SEEKING A PROTECTIVE ORDER FOR DALLAS RESIDENTS (PART 2)

Once a person has made an application for a protective order, the court will schedule a hearing, typically to be held about two weeks out from the date of the application. The idea of attending this hearing can be a frightening prospect for victims of abusive partners, whether they are married or unmarried couples. Let’s take a look at what you should know and what you can to do prepare for the hearing, according to the Texas Attorney General’s website.

First of all, try to gather evidence that supports your claims of abuse. This may include medical records, photographs, even clothing damaged by the abuser. Witnesses can also help your case by testifying on your behalf; ask any neighbors, friends, family members or even police officers who have firsthand knowledge of your experience to attend. You should also bring financial records.

You should be ready to answer questions at the hearing. These may be posed by the judge, your partner or his or her attorney. It’s important to answer slowly, completely and truthfully; if you don’t understand a question, you can say so. It’s a good idea to bring a list of the orders you are asking for (regarding property or child custody, for example); if you get nervous, you can just read them off the list.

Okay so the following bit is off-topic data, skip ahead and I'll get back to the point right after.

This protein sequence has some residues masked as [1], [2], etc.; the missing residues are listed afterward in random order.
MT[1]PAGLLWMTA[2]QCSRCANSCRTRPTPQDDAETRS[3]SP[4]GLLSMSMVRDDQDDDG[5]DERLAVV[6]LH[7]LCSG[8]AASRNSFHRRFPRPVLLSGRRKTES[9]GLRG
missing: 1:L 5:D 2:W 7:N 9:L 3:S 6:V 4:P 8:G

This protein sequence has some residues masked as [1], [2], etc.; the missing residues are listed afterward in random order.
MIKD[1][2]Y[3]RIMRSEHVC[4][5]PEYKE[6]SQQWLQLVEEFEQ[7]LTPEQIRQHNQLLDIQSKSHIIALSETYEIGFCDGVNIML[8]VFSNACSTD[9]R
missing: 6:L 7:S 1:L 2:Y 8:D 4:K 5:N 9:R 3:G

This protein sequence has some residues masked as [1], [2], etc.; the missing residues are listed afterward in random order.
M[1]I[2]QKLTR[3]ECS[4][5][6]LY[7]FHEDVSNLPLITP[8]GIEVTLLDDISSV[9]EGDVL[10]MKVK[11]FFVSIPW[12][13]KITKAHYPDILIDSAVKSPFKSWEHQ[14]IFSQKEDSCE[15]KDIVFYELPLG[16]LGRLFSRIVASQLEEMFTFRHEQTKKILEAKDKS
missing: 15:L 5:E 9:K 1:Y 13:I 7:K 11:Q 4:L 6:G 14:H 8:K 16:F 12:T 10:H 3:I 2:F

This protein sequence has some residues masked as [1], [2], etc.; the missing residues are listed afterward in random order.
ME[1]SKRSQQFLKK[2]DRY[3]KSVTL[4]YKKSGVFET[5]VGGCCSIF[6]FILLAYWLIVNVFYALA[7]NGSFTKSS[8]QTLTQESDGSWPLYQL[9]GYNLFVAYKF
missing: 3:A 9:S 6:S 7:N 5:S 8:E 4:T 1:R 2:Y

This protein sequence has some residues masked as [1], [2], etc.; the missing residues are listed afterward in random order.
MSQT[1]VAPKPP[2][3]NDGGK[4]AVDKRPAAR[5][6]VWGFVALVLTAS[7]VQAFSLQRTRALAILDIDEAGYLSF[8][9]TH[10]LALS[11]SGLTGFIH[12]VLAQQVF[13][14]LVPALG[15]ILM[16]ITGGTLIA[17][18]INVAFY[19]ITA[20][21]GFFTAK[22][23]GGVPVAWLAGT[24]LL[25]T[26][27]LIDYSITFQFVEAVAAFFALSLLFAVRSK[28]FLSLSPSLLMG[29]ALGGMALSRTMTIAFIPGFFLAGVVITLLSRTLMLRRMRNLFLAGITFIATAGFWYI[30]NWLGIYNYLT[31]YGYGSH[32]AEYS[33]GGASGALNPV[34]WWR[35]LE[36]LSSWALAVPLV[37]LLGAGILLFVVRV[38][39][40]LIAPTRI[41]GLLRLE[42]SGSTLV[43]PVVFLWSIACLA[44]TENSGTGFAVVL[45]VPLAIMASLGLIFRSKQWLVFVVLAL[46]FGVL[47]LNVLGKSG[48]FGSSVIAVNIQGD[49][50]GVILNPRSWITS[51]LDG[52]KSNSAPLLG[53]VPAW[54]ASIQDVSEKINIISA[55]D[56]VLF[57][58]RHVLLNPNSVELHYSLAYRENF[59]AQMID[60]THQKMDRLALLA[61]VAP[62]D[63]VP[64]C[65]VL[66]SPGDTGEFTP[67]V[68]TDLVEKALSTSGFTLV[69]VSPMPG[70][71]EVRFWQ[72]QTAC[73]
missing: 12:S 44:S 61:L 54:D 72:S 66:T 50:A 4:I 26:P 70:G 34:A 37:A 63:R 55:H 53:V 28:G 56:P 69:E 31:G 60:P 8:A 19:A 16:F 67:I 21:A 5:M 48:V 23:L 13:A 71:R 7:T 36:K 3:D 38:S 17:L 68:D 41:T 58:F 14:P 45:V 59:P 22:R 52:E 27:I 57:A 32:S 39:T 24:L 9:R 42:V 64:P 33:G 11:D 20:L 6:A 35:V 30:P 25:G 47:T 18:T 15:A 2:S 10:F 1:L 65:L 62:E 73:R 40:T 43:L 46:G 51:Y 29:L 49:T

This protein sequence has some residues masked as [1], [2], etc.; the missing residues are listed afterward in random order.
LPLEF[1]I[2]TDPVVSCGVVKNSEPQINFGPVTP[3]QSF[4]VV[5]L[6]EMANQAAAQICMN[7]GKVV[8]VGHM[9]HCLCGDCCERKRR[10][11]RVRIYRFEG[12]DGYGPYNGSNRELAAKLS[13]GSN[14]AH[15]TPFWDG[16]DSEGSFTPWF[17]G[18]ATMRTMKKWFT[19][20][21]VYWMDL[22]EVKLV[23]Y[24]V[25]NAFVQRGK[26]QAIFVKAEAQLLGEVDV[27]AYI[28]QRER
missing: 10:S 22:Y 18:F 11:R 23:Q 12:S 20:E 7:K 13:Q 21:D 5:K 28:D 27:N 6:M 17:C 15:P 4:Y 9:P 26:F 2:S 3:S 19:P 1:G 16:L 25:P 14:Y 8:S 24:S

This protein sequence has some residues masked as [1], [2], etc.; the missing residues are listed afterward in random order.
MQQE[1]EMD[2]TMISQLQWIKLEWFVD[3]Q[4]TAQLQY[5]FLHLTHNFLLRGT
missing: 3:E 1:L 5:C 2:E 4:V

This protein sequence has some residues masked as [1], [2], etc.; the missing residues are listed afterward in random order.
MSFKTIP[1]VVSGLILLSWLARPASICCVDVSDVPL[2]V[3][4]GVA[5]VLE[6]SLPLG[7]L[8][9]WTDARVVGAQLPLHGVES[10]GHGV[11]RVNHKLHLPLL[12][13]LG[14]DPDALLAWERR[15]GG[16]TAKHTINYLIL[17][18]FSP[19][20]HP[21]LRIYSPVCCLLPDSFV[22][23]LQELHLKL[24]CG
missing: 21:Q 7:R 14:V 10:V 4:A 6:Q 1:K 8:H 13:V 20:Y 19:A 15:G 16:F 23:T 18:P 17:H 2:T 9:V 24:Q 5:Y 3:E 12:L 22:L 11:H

If the judge agrees to sign an order of protection, ask the court clerk for copies. Keep one with you, and bring the others to places where your children go during the day (school, day care or someone else’s care, for example). You’ll need copies if your abuser violates the order and you have to call the police.

This can be a stressful process, but it is likely to be a turning point in your move to a safe, independent life for you and your children. A family law professional can help you present a strong case and may even be able to ease some of the anxiety you might otherwise experience trying to go it alone.

 

Source: Texas Attorney General, “Protective Order Kit,” accessed on May 29, 2015

2017-08-11T18:59:39+00:00 June 5th, 2015|Family Law|